November 22nd, 2019
Friends of the Irish Environment has lodged an appeal over the High Court’s decision in the landmark Climate Case Ireland that the State’s climate mitigation plan is not unlawful.
During a four-day hearing in January, the environmental groups argued that the State’s plan is not designed to achieve substantial emissions reductions to halt rising temperatures and, as such, does not protect citizens from the worst impacts of climate breakdown.
This, the group argued, is a clear breach of constitutional and human rights, including the right to an environment consistent with human wellbeing and dignity.
FIE wanted to see the plan sent back to the Government for reformulation to bring it in line with emissions reductions required to limit temperature increases to 1.5C as called for by the world’s leading scientists.
In his judgement released in September, Mr Justice Michael MacGrath said that it is clear that climate change is a very serious issue facing both Ireland and the world.
While also accepting that an unenumerated constitutional right to a healthy environment does exist for the purpose of this case, Mr Justice MacGrath said that he was not satisfied that the making of the plan itself impacted on the right.
He said that he cannot conclude that the plan itself puts these rights at risk based on FIE’s argument that the actions within the Plan are not strong enough to reduce emissions in the rapid manner required to halt temperature rise.
He said that it would also be inappropriate to view the plan in isolation from the Climate Act under which the Plan was created. “The plan is but one, although extremely important, piece of the [climate policy] jigsaw,” he said.
Mr Justice MacGrath also said that the courts must give respect to the separation of powers and that the courts are, and should be, reluctant to make a judgement on plans and programmes that clearly outline political and policy choices available to the State.
FIE has now lodged two appeals – a direct appeal to the Court of Appeal, as well as an application to ‘leapfrog’ the case directly to the Supreme Court that will need the permission of Court itself.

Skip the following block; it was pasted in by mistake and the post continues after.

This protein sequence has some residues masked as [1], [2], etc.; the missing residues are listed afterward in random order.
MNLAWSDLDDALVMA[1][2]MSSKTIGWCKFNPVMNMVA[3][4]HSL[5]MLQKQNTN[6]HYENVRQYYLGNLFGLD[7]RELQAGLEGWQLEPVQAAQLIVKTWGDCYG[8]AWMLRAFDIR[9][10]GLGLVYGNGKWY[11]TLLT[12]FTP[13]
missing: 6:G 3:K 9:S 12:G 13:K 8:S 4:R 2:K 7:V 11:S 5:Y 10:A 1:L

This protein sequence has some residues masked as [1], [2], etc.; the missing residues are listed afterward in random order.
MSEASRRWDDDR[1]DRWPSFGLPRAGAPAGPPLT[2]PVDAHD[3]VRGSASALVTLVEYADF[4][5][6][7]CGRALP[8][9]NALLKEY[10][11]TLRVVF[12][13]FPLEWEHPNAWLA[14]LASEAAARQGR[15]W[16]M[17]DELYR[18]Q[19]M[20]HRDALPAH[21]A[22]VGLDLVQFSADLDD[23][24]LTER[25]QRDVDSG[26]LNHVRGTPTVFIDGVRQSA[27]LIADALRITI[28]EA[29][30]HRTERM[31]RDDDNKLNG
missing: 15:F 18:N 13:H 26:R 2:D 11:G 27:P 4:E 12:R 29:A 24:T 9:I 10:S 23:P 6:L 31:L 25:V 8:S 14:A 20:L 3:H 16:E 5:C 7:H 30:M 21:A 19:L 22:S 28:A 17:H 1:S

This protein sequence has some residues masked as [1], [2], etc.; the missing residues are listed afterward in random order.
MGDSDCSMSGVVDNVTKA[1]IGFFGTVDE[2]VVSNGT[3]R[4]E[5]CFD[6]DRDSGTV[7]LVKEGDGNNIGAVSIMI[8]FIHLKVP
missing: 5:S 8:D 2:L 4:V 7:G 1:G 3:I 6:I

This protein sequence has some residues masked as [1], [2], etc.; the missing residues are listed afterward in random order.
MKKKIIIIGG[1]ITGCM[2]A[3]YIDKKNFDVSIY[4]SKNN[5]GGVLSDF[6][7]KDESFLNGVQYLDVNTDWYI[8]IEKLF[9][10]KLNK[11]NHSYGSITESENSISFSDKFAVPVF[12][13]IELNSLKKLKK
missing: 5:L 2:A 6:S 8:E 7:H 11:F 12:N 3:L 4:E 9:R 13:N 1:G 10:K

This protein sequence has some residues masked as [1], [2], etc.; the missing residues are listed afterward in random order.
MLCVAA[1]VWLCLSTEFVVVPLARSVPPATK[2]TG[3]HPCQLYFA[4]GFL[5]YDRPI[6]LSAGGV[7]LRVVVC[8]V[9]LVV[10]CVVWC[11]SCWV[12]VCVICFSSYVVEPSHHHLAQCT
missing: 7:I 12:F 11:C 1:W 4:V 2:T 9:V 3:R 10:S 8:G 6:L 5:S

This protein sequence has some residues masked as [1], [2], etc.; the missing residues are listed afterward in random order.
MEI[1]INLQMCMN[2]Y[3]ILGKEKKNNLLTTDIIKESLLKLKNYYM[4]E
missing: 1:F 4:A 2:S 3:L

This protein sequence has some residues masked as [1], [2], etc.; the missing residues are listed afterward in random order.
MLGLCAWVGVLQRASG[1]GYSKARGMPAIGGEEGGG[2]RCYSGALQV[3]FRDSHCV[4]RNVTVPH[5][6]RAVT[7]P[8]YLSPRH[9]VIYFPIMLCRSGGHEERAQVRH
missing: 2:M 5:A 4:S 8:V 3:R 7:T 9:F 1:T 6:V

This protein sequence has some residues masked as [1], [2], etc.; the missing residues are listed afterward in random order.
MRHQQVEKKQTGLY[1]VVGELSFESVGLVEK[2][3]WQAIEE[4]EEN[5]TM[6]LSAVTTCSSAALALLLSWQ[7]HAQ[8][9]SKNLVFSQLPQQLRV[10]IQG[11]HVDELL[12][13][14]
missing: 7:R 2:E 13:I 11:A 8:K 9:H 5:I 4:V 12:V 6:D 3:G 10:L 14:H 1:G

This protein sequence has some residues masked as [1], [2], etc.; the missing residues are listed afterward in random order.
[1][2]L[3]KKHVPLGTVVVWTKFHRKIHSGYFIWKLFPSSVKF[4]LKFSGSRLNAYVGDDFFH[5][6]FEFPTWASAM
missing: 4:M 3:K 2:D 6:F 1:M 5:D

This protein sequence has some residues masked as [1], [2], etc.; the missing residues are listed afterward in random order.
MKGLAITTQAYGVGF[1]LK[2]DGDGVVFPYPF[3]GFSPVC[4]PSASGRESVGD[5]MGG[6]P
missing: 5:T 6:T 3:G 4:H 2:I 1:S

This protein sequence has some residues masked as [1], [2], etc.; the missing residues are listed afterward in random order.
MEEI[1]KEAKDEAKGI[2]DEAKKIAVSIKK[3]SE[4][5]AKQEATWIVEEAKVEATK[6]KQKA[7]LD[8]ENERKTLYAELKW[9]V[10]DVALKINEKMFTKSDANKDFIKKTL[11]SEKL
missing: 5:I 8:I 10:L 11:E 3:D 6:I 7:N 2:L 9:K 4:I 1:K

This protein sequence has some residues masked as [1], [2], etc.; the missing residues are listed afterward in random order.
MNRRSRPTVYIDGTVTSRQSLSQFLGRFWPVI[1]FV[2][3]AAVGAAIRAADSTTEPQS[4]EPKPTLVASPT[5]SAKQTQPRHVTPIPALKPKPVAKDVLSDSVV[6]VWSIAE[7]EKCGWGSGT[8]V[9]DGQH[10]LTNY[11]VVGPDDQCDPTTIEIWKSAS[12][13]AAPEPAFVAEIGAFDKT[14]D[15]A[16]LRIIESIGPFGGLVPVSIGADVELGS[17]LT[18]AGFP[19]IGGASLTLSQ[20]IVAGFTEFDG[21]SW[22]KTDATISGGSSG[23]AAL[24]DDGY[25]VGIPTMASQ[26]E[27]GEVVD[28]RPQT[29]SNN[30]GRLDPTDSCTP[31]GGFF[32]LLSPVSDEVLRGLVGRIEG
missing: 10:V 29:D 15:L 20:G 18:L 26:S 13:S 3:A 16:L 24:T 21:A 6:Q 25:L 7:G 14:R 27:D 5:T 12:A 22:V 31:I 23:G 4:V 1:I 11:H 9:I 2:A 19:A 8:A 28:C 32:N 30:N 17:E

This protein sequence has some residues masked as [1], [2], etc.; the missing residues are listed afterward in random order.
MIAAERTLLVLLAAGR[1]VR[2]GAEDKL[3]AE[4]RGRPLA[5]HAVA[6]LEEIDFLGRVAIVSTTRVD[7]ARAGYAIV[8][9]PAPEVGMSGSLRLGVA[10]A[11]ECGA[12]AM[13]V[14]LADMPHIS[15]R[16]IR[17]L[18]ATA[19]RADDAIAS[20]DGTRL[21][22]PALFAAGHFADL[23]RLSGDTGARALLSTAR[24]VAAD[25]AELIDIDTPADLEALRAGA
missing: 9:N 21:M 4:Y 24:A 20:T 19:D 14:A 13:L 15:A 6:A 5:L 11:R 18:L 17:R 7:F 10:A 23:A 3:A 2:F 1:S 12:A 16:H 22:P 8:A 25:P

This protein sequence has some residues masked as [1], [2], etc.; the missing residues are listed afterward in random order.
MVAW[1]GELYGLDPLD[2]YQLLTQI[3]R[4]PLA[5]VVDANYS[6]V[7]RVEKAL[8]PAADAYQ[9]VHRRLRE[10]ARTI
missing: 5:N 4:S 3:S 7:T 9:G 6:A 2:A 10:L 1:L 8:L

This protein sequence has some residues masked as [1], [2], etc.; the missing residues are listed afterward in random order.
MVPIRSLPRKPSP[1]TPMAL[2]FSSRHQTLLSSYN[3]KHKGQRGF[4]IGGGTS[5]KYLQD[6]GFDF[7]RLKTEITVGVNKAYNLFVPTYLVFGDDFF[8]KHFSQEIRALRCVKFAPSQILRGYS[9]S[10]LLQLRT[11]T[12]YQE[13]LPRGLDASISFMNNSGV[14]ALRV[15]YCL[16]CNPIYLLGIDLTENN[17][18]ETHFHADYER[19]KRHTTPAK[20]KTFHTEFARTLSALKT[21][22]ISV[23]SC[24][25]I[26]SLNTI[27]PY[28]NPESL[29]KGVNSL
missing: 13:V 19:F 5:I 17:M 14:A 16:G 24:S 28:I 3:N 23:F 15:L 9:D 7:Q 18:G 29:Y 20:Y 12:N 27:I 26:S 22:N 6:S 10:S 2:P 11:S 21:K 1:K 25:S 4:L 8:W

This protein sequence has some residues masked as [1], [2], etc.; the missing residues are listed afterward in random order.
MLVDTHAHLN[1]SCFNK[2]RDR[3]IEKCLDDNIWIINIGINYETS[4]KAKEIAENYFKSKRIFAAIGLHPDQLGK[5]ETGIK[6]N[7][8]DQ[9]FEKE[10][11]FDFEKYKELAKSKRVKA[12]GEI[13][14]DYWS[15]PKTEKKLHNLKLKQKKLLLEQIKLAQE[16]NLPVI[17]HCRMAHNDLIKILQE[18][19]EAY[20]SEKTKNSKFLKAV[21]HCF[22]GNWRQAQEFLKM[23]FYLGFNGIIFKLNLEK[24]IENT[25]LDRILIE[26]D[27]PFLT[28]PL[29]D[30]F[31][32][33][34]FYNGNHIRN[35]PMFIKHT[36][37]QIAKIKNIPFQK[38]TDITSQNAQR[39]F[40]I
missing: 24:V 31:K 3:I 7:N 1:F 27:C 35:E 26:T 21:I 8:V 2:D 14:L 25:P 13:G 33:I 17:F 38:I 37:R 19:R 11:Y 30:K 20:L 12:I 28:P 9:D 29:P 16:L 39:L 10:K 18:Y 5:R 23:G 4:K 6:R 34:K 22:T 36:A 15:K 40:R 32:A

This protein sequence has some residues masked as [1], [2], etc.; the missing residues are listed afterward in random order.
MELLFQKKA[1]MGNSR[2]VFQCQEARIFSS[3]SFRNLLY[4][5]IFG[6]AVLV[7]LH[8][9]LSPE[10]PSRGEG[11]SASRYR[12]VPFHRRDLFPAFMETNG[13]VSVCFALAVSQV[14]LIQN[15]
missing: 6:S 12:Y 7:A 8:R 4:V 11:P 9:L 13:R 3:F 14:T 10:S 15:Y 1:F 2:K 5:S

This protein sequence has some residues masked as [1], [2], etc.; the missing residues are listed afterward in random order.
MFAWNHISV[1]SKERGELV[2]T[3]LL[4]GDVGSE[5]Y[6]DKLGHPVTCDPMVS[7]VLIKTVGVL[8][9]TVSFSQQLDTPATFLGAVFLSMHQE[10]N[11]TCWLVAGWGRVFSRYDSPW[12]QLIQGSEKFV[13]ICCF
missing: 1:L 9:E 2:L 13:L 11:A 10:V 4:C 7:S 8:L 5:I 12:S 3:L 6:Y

More than 18,000 members of the public have signed an online petition supporting the legal challenge, with supporters packing out the High Court during the hearing in January.
There was also strong in-court public support during January’s hearing, with Mr Justice Michael MacGrath even stopping proceedings at one point to allow more members of the public into the courtroom, directing them to available floor space close to his desk.
Clodagh Daly of Climate Case Ireland, said: “It is regrettable that citizens had to turn to the courts at all to try to compel our government to do what it has repeatedly agreed is necessary to avoid the worst impacts of climate breakdown.
“Ireland’s emissions remain among the highest in Europe per person, and our overall emissions have risen significantly over the past three decades. By failing to dramatically reduce our emissions, the Irish government is ignoring public calls and a political consensus for more ambitious climate action.”
FIE is also challenging the Irish Government on a number of fronts, challenging the climate ambition of the National Development Plan
The environmental group also has several cases currently before the Court of Justice of the EU (CJEU), including a bid to have court documents open to the general public and a challenge to the extension of planning permission for a proposed liquefied natural gas terminal close to the Shannon Estuary.